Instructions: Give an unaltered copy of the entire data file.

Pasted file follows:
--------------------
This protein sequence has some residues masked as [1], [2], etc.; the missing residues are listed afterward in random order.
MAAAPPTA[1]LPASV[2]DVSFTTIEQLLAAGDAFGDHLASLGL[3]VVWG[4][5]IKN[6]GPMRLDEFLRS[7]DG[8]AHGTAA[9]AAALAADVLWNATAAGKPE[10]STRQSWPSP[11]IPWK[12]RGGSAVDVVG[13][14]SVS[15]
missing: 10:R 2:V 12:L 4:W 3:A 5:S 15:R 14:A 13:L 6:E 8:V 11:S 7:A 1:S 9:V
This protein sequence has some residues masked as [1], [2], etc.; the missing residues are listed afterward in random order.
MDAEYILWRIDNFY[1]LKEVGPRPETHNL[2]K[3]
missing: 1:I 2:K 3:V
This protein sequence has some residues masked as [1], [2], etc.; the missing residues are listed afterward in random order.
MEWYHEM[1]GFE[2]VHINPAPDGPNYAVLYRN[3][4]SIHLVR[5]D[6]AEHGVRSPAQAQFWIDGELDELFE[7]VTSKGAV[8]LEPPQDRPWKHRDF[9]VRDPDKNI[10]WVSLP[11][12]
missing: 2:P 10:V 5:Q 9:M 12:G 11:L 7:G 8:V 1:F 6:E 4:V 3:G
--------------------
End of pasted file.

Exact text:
This protein sequence has some residues masked as [1], [2], etc.; the missing residues are listed afterward in random order.
MAAAPPTA[1]LPASV[2]DVSFTTIEQLLAAGDAFGDHLASLGL[3]VVWG[4][5]IKN[6]GPMRLDEFLRS[7]DG[8]AHGTAA[9]AAALAADVLWNATAAGKPE[10]STRQSWPSP[11]IPWK[12]RGGSAVDVVG[13][14]SVS[15]
missing: 10:R 2:V 12:L 4:W 3:A 5:S 15:R 14:A 13:L 6:E 8:V 11:S 7:A 1:S 9:V
This protein sequence has some residues masked as [1], [2], etc.; the missing residues are listed afterward in random order.
MDAEYILWRIDNFY[1]LKEVGPRPETHNL[2]K[3]
missing: 1:I 2:K 3:V
This protein sequence has some residues masked as [1], [2], etc.; the missing residues are listed afterward in random order.
MEWYHEM[1]GFE[2]VHINPAPDGPNYAVLYRN[3][4]SIHLVR[5]D[6]AEHGVRSPAQAQFWIDGELDELFE[7]VTSKGAV[8]LEPPQDRPWKHRDF[9]VRDPDKNI[10]WVSLP[11][12]
missing: 2:P 10:V 5:Q 9:M 12:G 11:L 7:G 8:V 1:F 6:E 4:V 3:G